So why have the tech giant’s all pretty much taken the same tack? “There’s a kind of pressure to conform to the prejudices of the world” and that, from commercial research — people would prefer to hear from a helpful young caucasian female, and they are probably right, but do the voices projected by these virtual assistants sound right?
Tomorrow: How could or should a brand Voice sound?
As Voice becomes ubiquitous, brands will need to define their tone of voice more than ever before — and in new ways beyond the standard Guidelines of today. Not only will they have to consider the words used but how they sound when spoken aloud: the accent, inflections, gender and age. Should the brand consider giving voice multiple accents, adapting to place and taking in regionalisms and colloquialisms? Then there’s the question of whether the brand(ed) voice changes throughout the transaction process. Should it change as the user passes through the customer journey? Consider the process of booking a holiday using AI Voice: could the voice at the enquiry stage be reserved and efficient, more friendly and relaxed once the holiday is booked, perhaps becoming excited has the holiday becomes closer?
As the technology progresses, what is clear is that brand communications as we know them will change. Artificial intelligence will, in time, deliver almost human-like interactions, and the opportunities to be interactive with the brand will also increase: talking adverts at bus stops, talking chat bots on websites, talking luggage tags, the possibilities…
Amazon is already offering a text-to-speech service called Polly, allowing brands to create currently unused applications that talk in different voices, and in different languages, synthesising speech to sound a (bit like) a human voice. It’s even possible to create your very own digital voice (if you’re interested, here is my voice which, although a little synthetic, does actually sound like me).
This being said, one truism will remain – that the actual content, through words well chosen, will continue to matter more than quirks of inflection. Of course, in a human speaker, intentionality is wrapped up with gestures, intonation – the tone as much as the words. But humans can see beyond this… if (and it’s an ‘if’ we are exploring in a parallel piece on these pages soon) it’s clear that the machine isn’t pretending to be anything else.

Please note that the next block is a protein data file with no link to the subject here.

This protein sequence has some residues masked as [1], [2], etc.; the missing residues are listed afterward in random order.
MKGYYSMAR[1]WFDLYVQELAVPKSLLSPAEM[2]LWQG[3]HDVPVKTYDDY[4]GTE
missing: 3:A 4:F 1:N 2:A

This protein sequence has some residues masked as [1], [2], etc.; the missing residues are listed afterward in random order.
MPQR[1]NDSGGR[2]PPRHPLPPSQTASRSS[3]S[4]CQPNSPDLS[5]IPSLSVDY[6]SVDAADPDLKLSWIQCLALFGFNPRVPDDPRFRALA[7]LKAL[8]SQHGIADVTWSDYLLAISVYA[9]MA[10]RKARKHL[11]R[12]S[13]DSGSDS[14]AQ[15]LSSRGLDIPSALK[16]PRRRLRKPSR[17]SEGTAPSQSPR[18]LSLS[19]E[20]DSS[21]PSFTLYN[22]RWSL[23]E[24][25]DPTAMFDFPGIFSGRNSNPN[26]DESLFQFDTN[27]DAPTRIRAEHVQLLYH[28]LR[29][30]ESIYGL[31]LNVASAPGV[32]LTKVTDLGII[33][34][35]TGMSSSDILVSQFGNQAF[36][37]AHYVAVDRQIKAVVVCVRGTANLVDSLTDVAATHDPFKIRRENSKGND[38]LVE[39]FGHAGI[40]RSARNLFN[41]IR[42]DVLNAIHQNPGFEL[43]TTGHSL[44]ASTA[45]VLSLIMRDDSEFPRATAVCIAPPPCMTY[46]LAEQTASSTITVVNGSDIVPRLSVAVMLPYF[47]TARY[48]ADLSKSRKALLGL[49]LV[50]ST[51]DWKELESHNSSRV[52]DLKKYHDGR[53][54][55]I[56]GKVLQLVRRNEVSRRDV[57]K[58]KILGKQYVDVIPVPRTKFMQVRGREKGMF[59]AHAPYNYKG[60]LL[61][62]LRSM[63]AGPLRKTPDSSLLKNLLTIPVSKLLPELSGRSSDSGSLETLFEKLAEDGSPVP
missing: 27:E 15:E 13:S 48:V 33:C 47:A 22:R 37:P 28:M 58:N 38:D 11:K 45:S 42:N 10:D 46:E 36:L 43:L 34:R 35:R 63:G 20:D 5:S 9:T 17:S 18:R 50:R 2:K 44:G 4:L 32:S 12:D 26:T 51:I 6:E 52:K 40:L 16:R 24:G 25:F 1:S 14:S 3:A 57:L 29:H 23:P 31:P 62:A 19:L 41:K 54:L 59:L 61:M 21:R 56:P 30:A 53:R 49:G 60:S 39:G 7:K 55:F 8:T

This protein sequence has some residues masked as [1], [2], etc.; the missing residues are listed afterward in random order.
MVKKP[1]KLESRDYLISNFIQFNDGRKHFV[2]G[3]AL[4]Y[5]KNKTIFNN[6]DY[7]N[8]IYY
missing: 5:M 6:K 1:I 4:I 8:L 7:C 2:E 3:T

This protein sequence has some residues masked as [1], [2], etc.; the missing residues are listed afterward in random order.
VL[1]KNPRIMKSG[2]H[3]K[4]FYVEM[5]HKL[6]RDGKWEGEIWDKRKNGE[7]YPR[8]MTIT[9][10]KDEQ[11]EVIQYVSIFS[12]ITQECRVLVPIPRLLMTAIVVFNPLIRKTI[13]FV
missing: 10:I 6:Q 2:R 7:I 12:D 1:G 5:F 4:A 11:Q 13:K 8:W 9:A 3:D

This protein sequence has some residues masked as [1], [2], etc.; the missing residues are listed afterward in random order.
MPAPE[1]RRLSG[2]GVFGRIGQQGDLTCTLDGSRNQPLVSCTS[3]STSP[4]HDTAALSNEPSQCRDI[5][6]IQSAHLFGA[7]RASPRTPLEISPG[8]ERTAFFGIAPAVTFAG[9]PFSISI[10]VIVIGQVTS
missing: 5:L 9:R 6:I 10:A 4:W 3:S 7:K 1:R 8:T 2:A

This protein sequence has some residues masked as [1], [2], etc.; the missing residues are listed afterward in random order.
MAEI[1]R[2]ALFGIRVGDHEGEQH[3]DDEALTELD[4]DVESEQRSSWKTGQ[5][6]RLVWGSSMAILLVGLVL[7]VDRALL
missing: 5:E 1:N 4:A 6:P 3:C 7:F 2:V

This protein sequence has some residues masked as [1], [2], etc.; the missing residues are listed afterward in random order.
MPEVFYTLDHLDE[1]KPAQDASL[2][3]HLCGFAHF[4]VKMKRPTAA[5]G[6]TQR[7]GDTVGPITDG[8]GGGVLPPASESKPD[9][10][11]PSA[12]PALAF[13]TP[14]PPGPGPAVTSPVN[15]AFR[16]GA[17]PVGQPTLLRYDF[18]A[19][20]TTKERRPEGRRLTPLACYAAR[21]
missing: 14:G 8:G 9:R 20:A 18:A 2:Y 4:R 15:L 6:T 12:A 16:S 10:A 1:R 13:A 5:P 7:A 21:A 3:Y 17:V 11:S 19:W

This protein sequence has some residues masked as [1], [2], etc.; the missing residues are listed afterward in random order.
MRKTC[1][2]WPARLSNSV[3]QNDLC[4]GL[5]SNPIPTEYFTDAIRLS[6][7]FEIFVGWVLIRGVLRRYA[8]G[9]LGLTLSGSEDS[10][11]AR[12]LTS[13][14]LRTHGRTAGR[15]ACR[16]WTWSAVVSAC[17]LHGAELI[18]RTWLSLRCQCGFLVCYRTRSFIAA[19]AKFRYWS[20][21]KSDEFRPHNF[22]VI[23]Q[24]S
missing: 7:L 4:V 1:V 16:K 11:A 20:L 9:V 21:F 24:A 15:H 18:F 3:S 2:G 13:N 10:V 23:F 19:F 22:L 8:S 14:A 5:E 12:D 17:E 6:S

In other words, content reigns.
Take the example of theoretical physicist Stephen Hawking, whose synthetic voice was nothing if not distinctive, but has stood the test of time and became possibly the most famous example of a digital brand voice. The quirky sound ultimately pales next to the substance of what he actually says: words that are listened to and trusted the world over. Arguably, the same will go for brands, and this will increase demand for good copywriters.
So, we are clearly at the start of a journey with Voice and for brands. 75% of homes are expected to have voice activate devices by 2020 – making it a timely moment to consider how brands will make the most of this opportunity. Delivering a smooth experience that is useful and entertaining will surely prove truly brand-building overall. Moreover, technology will continue to provide new ways for brands will communicate and connect with audiences – and customers. The brands who don’t embrace Voice will, in effect, be silenced, should their customers embrace Voice and want to communicate on this new platform. And the signs are that many do.
With Voice set to be the sound of the not-too-distant future, it’s time to listen up.